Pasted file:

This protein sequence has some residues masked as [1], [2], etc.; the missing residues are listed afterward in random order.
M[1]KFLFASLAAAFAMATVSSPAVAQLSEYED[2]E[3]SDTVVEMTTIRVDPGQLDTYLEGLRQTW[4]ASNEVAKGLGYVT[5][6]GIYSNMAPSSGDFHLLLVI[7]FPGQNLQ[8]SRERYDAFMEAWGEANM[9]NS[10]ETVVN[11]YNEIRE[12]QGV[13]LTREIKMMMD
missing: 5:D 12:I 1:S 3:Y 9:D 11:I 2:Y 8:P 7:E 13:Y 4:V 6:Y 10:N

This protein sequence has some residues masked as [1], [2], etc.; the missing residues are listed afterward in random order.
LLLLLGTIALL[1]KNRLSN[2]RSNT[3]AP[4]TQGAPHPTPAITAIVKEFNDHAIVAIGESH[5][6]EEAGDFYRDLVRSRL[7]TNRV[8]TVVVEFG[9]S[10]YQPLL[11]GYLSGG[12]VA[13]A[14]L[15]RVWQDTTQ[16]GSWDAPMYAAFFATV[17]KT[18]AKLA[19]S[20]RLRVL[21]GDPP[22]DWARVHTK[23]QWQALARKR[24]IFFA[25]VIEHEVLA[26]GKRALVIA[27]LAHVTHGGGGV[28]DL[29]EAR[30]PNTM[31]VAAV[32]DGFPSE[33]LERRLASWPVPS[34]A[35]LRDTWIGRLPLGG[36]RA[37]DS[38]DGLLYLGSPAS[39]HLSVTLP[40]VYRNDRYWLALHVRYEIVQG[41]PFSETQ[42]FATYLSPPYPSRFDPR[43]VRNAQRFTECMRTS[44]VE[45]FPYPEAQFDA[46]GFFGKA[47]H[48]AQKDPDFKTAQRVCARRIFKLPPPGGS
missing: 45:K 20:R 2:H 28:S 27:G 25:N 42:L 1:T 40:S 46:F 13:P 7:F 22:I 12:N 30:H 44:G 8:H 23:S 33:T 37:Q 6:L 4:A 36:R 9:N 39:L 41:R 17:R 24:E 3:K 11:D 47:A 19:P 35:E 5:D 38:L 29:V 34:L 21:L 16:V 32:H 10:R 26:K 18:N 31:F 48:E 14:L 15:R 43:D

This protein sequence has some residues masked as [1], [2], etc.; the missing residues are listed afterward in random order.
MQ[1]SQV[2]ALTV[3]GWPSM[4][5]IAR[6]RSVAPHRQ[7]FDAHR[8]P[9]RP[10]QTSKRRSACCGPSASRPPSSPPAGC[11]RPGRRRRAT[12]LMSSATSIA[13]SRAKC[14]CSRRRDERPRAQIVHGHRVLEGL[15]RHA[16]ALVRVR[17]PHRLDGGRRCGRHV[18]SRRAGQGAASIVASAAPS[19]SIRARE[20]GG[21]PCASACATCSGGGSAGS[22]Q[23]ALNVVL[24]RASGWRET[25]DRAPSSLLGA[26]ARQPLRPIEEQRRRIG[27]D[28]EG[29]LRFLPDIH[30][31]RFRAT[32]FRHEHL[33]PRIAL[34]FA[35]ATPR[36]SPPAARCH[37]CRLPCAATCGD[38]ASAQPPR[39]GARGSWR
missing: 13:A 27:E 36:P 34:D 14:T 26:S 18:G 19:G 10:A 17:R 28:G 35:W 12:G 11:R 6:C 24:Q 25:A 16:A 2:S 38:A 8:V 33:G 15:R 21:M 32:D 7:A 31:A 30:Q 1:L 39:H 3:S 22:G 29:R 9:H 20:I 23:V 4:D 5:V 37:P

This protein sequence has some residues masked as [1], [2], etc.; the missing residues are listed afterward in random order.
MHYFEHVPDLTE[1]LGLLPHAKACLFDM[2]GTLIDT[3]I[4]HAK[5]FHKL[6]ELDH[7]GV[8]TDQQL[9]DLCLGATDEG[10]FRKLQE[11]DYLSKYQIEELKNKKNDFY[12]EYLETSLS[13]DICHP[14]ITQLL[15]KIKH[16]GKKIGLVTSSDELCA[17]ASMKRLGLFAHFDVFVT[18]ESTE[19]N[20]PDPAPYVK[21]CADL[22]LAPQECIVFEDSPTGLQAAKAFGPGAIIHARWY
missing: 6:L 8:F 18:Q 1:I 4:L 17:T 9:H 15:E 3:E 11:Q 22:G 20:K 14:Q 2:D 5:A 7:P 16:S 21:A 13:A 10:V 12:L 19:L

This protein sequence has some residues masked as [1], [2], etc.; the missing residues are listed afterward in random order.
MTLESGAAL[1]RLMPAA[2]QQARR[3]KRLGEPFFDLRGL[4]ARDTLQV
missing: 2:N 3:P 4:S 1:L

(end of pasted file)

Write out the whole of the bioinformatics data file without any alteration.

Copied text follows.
This protein sequence has some residues masked as [1], [2], etc.; the missing residues are listed afterward in random order.
M[1]KFLFASLAAAFAMATVSSPAVAQLSEYED[2]E[3]SDTVVEMTTIRVDPGQLDTYLEGLRQTW[4]ASNEVAKGLGYVT[5][6]GIYSNMAPSSGDFHLLLVI[7]FPGQNLQ[8]SRERYDAFMEAWGEANM[9]NS[10]ETVVN[11]YNEIRE[12]QGV[13]LTREIKMMMD
missing: 5:D 12:I 1:S 3:Y 9:D 11:I 2:Y 8:P 7:E 13:Y 4:V 6:Y 10:N

This protein sequence has some residues masked as [1], [2], etc.; the missing residues are listed afterward in random order.
LLLLLGTIALL[1]KNRLSN[2]RSNT[3]AP[4]TQGAPHPTPAITAIVKEFNDHAIVAIGESH[5][6]EEAGDFYRDLVRSRL[7]TNRV[8]TVVVEFG[9]S[10]YQPLL[11]GYLSGG[12]VA[13]A[14]L[15]RVWQDTTQ[16]GSWDAPMYAAFFATV[17]KT[18]AKLA[19]S[20]RLRVL[21]GDPP[22]DWARVHTK[23]QWQALARKR[24]IFFA[25]VIEHEVLA[26]GKRALVIA[27]LAHVTHGGGGV[28]DL[29]EAR[30]PNTM[31]VAAV[32]DGFPSE[33]LERRLASWPVPS[34]A[35]LRDTWIGRLPLGG[36]RA[37]DS[38]DGLLYLGSPAS[39]HLSVTLP[40]VYRNDRYWLALHVRYEIVQG[41]PFSETQ[42]FATYLSPPYPSRFDPR[43]VRNAQRFTECMRTS[44]VE[45]FPYPEAQFDA[46]GFFGKA[47]H[48]AQKDPDFKTAQRVCARRIFKLPPPGGS
missing: 45:K 20:R 2:H 28:S 27:G 25:N 42:L 1:T 40:S 46:F 13:P 7:F 22:I 12:N 30:H 44:G 8:H 23:S 33:T 37:Q 6:L 4:A 36:R 9:N 39:L 41:R 17:R 24:E 3:K 11:D 47:A 19:P 35:E 5:D 38:L 29:V 34:L 21:L 16:V 32:H 10:R 26:K 18:N 31:F 48:E 14:L 15:R 43:D

This protein sequence has some residues masked as [1], [2], etc.; the missing residues are listed afterward in random order.
MQ[1]SQV[2]ALTV[3]GWPSM[4][5]IAR[6]RSVAPHRQ[7]FDAHR[8]P[9]RP[10]QTSKRRSACCGPSASRPPSSPPAGC[11]RPGRRRRAT[12]LMSSATSIA[13]SRAKC[14]CSRRRDERPRAQIVHGHRVLEGL[15]RHA[16]ALVRVR[17]PHRLDGGRRCGRHV[18]SRRAGQGAASIVASAAPS[19]SIRARE[20]GG[21]PCASACATCSGGGSAGS[22]Q[23]ALNVVL[24]RASGWRET[25]DRAPSSLLGA[26]ARQPLRPIEEQRRRIG[27]D[28]EG[29]LRFLPDIH[30][31]RFRAT[32]FRHEHL[33]PRIAL[34]FA[35]ATPR[36]SPPAARCH[37]CRLPCAATCGD[38]ASAQPPR[39]GARGSWR
missing: 13:A 27:E 36:P 34:D 14:T 26:S 18:G 19:G 10:A 17:R 28:G 35:W 12:G 11:R 6:C 24:Q 25:A 16:A 2:S 38:A 8:V 33:G 15:R 21:M 32:D 7:A 31:A 30:Q 1:L 39:H 3:S 22:G 29:R 9:H 20:I 23:V 4:D 5:V 37:P

This protein sequence has some residues masked as [1], [2], etc.; the missing residues are listed afterward in random order.
MHYFEHVPDLTE[1]LGLLPHAKACLFDM[2]GTLIDT[3]I[4]HAK[5]FHKL[6]ELDH[7]GV[8]TDQQL[9]DLCLGATDEG[10]FRKLQE[11]DYLSKYQIEELKNKKNDFY[12]EYLETSLS[13]DICHP[14]ITQLL[15]KIKH[16]GKKIGLVTSSDELCA[17]ASMKRLGLFAHFDVFVT[18]ESTE[19]N[20]PDPAPYVK[21]CADL[22]LAPQECIVFEDSPTGLQAAKAFGPGAIIHARWY
missing: 6:L 8:F 18:Q 1:I 4:L 17:T 9:H 15:E 3:E 11:Q 22:G 20:K 14:Q 2:D 5:A 7:P 16:S 21:A 13:A 10:V 12:L 19:L

This protein sequence has some residues masked as [1], [2], etc.; the missing residues are listed afterward in random order.
MTLESGAAL[1]RLMPAA[2]QQARR[3]KRLGEPFFDLRGL[4]ARDTLQV
missing: 2:N 3:P 4:S 1:L